Diakonia - People change the world
Bertina Collazos Bertina Collazos survived the massacre in the small village Naya and her past has made her stronger. "Today, I’m no longer the quiet housewife I once was, and I’m not afraid of anything. I’m one of seven women leaders in my village," says Bertina.   Photo: Daniel Ogalde

Bertina survived the massacre – now she’s a peacebuilder

The civil war in Colombia has taken tens of thousands of lives and forced millions to flee. A few years ago, Bertina Collazos was homeless. Today, she’s involved in building the future peace in the country.

10/9/2017

Bertina Collazos survived the massacre in the small village of Naya. She heard how her neighbours were murdered with chainsaws. Today, she’s involved in Diakonia’s partner organization Ruta Pacífica.

Testified in peace negotiations

A couple of years ago, she travelled to the Cuban capital of Havanna to take part in the peace negotiations between the FARC guerrillas and the Colombian government. She was to testify about her experiences and represent the country’s women.

Buried husband in secret

“I had to bury my husband in secret. Not even my neighbours knew that he’d been murdered. We found his body in a ditch a few kilometres from our home village some days after the paramilitaries had abducted him,” says Bertina. 
Before they did this, they said to Bertina that she had to keep quiet. If she told anyone what had happened, they would kill her and her children.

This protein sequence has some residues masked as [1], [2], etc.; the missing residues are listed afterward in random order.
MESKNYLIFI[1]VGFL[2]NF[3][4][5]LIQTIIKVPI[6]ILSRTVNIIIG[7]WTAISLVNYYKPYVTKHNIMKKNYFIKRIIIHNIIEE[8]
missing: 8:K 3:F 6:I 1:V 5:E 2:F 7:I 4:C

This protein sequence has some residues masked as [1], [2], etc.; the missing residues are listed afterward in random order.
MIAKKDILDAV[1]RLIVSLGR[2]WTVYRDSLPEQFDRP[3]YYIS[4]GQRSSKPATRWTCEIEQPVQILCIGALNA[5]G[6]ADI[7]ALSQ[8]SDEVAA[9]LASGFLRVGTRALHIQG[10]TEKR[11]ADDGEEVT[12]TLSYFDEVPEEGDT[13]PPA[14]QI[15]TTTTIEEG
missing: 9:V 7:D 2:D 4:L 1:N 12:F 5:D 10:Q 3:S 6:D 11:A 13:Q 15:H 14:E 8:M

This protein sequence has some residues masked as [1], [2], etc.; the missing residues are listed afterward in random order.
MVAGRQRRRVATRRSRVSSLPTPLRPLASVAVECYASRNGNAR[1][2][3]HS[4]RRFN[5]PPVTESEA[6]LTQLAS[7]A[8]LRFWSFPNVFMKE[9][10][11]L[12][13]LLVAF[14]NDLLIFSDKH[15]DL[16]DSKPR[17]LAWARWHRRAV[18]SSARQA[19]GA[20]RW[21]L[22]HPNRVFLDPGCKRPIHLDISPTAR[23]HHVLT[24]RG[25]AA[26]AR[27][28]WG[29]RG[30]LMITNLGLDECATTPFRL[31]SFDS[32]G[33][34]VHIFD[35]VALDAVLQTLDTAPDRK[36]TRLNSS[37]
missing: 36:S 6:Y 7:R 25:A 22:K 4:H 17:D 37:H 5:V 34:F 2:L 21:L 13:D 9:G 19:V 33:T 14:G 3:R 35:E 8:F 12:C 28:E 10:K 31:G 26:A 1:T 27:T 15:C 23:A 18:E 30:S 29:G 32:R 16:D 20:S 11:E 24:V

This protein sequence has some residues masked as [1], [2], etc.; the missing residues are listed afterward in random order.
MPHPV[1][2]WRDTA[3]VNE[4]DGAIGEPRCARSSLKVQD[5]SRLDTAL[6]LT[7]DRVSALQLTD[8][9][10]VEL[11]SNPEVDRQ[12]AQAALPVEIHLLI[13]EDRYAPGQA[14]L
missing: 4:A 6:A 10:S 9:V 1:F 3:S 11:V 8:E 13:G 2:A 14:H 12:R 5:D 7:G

“So we buried him in secret,” she says.

Both guerrillas and paramilitaries

Bertina Collazos belongs to Colombia’s indigenous population. She married at 20 and soon had three children. The family lived in a small house up in the mountains and lived off the land. Around a hundred people lived in the village of Naya, growing maize, cassava, coffee and beans.
The cattle roamed freely among the simple wooden houses. But guerrilla soldiers and paramilitaries also roamed the forests. 
“They abducted and murdered people all the time. It was almost a daily occurrence. We received a quota for how much we were allowed to shop for each month, and if we exceeded that quota, we were accused of harbouring guerrilla soldiers, which was punishable by death,” says Bertina.

Tough life

The armed conflict hit Naya hard. Many people sought a more bearable life in the big cities.
“It was a tough life. I could never have imagined that it could get even tougher,” she says.
But it did. In 2001, Bertina was thrown headlong into a nightmare. Her village was massacred.

Murdered with a chainsaw

“Early in the morning, they’d surrounded our home. They kicked in the doors and shouted that they were looking for guerrilla soldiers, but there were no soldiers, just us – my children, my husband and I. They went into the houses, dragged the men out and shot them. In one family, they murdered three people with a chainsaw. I could hear the men screaming, begging to be spared.”